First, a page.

AVENGERS: NO ROAD HOME #1 / Writer: Jim Zub, Al Ewing, and Mark Waid / Artist: Paco Medina, Juan Vlasco, and Jesus Aburtov / Letterer: Cory Petit / Publisher: Marvel Comics / Feb 15, 2019
Last year’s Avengers: No Surrender delivered an outstanding story that cumulated three years of Avengers stories into an epic finale. Jim Zub, Mark Waid, Al Ewing, and the countless talented artists that joined them on telling this story crafted an instant classic Avengers tale. The writers are back, joined by artists Paco Medina, Juan Vlasco, Jesus Aburtov, and letterer Cory Petit to deliver the already exciting sequel Avengers: No Road Home.
The story opens up with Hercules recounting his days fighting alongside the gods of Olympus to a police officer attempting to control a situation caused by none other than Rocket Raccoon. Meanwhile, Wanda and Clint are catching up over breakfast while Spectrum, Blue Marvel, and Tony Ho are attempting to figure out how to fix Vision. All these events are quickly interrupted by sudden darkness. Voyager appears before the Hulk and the various other heroes to warn them that they need to assemble because a great threat is on the way. She then transports our team of misfits to Mount Olympus where things turn dire.
This first issue of Avengers: No Road Home perfectly lived up to my expectations. I had mixed feelings when this book was announced because of how Avengers: No Surrender embodied an era of Marvel that solidified my love of comics. On one hand, I was happy seeing these heroes together again, but on the other, No Surrender was a great send-off and I didn’t want it to water down the magic of the original. The writers managed to put my fears at bay in just one issue. It holds the same energy No Surrender had without feeling like a carbon copy.
The plot starts calmly, catching us up to the lives of our characters, but all the while making sure through narration to set up an aura of discomfort. The pacing is quite steady despite the jumps between characters before they come together. Despite the grim atmosphere that hangs over our characters, there are snippets of humor sprinkled throughout the narrative that provide an interesting variety in tone. There is a great use of foreshadowing at the start with Hercules that builds up the emotional distress in the Mount Olympus moment. In the same fashion as No Surrender, I appreciate the united voice across three writers that allows the story to flow organically. The plot leaves on an intriguing cliffhanger that feels genuine because of how they built up the threat.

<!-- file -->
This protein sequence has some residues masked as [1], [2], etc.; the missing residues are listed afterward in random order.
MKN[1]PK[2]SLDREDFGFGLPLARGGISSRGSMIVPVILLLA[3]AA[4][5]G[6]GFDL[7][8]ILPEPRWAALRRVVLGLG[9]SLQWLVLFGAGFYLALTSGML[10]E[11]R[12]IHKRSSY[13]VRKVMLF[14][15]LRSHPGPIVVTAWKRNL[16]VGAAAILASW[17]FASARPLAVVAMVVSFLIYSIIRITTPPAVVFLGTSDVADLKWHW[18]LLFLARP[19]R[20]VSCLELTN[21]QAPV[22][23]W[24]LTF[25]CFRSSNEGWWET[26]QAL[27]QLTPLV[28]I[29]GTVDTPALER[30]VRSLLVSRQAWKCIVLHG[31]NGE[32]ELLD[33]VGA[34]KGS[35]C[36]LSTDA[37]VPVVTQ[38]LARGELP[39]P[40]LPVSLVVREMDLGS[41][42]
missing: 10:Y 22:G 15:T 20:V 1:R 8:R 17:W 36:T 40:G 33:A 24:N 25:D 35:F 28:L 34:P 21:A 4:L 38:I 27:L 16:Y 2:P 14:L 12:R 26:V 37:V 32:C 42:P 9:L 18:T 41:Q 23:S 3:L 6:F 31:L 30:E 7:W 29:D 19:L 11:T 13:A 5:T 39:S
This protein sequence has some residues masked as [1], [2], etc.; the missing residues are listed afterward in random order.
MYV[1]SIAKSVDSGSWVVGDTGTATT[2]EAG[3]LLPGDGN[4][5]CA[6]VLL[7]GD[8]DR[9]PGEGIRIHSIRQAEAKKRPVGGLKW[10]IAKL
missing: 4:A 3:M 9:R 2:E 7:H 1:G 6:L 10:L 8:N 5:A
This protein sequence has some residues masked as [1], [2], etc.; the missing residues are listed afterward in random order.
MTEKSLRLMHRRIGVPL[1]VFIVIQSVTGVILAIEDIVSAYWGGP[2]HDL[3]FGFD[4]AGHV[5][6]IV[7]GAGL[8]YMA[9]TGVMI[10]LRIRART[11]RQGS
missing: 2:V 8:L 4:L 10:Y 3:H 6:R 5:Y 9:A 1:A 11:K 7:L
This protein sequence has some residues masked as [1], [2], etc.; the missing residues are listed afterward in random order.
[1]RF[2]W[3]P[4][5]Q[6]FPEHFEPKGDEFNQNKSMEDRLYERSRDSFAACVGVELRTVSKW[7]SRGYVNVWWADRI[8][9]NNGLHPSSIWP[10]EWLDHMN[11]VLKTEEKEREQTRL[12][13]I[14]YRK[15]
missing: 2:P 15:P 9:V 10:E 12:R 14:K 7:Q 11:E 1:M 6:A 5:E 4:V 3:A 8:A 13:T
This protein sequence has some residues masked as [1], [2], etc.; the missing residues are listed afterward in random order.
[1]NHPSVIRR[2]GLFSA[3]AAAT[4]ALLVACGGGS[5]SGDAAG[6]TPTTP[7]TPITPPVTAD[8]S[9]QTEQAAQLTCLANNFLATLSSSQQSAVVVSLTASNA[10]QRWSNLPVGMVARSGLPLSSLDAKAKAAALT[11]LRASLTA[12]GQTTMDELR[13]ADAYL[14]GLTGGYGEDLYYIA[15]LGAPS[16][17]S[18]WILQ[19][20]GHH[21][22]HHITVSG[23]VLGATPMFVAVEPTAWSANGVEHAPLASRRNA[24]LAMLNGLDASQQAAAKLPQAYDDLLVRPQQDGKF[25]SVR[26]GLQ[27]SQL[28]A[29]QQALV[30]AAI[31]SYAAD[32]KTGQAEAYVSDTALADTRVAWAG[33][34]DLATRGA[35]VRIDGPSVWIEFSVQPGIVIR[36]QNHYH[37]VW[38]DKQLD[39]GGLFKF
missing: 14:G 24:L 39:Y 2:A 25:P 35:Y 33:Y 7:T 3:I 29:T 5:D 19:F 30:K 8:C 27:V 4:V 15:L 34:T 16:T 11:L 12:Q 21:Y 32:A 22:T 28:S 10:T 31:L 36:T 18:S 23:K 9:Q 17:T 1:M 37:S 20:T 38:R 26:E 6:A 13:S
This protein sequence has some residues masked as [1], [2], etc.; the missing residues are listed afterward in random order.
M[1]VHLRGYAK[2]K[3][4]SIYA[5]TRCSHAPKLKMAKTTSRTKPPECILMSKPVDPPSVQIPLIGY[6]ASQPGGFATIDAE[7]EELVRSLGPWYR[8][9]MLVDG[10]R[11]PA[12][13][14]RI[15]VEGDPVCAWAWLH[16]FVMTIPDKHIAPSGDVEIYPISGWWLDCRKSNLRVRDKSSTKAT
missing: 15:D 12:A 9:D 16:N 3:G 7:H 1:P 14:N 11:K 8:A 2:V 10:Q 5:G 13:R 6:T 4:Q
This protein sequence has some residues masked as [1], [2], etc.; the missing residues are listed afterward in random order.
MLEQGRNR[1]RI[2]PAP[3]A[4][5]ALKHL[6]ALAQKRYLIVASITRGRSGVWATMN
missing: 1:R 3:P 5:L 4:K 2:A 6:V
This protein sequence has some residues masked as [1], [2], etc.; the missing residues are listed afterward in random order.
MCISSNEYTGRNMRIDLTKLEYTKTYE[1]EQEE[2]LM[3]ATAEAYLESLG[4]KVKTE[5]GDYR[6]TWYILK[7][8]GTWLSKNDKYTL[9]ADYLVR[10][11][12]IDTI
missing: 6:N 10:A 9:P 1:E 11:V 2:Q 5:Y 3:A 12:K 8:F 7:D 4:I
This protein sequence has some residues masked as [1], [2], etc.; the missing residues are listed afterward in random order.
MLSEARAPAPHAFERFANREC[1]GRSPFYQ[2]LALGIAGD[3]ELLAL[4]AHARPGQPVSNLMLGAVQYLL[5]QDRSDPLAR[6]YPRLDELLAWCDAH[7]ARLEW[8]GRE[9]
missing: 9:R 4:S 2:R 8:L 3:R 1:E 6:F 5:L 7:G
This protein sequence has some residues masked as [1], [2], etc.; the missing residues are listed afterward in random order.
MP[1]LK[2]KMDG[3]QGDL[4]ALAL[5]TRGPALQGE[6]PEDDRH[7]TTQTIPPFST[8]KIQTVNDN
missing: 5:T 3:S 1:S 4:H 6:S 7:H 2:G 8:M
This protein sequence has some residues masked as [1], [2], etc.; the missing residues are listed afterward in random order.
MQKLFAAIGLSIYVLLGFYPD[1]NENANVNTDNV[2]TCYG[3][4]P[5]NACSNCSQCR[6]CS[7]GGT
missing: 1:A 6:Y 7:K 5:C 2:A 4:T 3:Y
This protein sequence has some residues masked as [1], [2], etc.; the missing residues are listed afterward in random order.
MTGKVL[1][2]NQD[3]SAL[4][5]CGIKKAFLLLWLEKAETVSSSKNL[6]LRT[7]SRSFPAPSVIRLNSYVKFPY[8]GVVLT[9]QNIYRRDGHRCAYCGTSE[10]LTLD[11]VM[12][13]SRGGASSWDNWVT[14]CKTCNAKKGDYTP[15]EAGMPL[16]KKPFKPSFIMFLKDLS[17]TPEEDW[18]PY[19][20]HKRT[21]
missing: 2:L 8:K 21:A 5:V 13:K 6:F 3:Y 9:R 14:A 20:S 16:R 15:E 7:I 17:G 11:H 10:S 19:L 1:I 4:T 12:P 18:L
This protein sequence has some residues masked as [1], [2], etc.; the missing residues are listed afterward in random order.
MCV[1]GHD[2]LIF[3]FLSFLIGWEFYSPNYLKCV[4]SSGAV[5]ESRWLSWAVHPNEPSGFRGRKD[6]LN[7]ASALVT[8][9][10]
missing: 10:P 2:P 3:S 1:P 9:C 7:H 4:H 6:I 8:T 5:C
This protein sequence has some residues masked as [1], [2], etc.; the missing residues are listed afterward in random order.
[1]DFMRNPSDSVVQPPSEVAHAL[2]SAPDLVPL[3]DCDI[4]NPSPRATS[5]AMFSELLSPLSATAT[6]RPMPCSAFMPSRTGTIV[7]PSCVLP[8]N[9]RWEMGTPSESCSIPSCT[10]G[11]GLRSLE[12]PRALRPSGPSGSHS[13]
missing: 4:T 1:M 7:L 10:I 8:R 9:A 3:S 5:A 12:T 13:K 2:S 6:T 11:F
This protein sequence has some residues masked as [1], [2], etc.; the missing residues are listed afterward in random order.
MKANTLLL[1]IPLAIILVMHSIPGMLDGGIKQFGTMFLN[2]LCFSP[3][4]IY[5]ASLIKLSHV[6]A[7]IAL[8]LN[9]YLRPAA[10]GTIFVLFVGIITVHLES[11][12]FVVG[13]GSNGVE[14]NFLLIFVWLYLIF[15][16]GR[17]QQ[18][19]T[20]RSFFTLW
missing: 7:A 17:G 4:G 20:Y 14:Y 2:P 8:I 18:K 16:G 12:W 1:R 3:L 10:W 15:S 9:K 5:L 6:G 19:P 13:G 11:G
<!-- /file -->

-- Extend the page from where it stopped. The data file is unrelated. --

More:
I appreciate a lot the cast of characters that were portrayed. Our returning stars are Hulk, Vision, Hawkeye, Scarlet Witch, Hercules, Voyager, and the two new additions in Rocket Raccoon and Spectrum. I’m interested to see the dynamics at work between all of them. We’ve seen bits and pieces that promise hilarious interactions, but the chemistry of this admittedly weird team is captivating. One of my favorite moments is between Vision and Spectrum going through a debate about life and death. I’d like to see this exploited later on in the story, but I feel that it will be kept for another arc. When I saw Monica, Vision, Blue Marvel, and Toni Ho together I felt a tease of a possible new Ultimates run with these characters at center stage. Maybe I was just happy to see Blue Marvel and Toni Ho once again, but I would be down for that.
The art in Avengers: No Road Home is astounding. The pencils of Paco Medina, the inks of Juan Vlasco, and colors of Jesus Aburtov come together to create this modern comic book style which I love so much. The level of details in the pencils mixed with heavy inks made the characters stand out in every scene. The dynamic colors had my eyes glued to the page for every panel. Overall, I have nothing bad to say about the art in this book; the entire team gives a great performance.
I find the entire issue to be top-notch. I can’t wait for the second issue to see how things end up developing. The creators did a good job all around and crafted something that once again captures the classic Avengers feel that No Surrender had, too.
Verdict: 4.5 out of 5 Militarized Dogs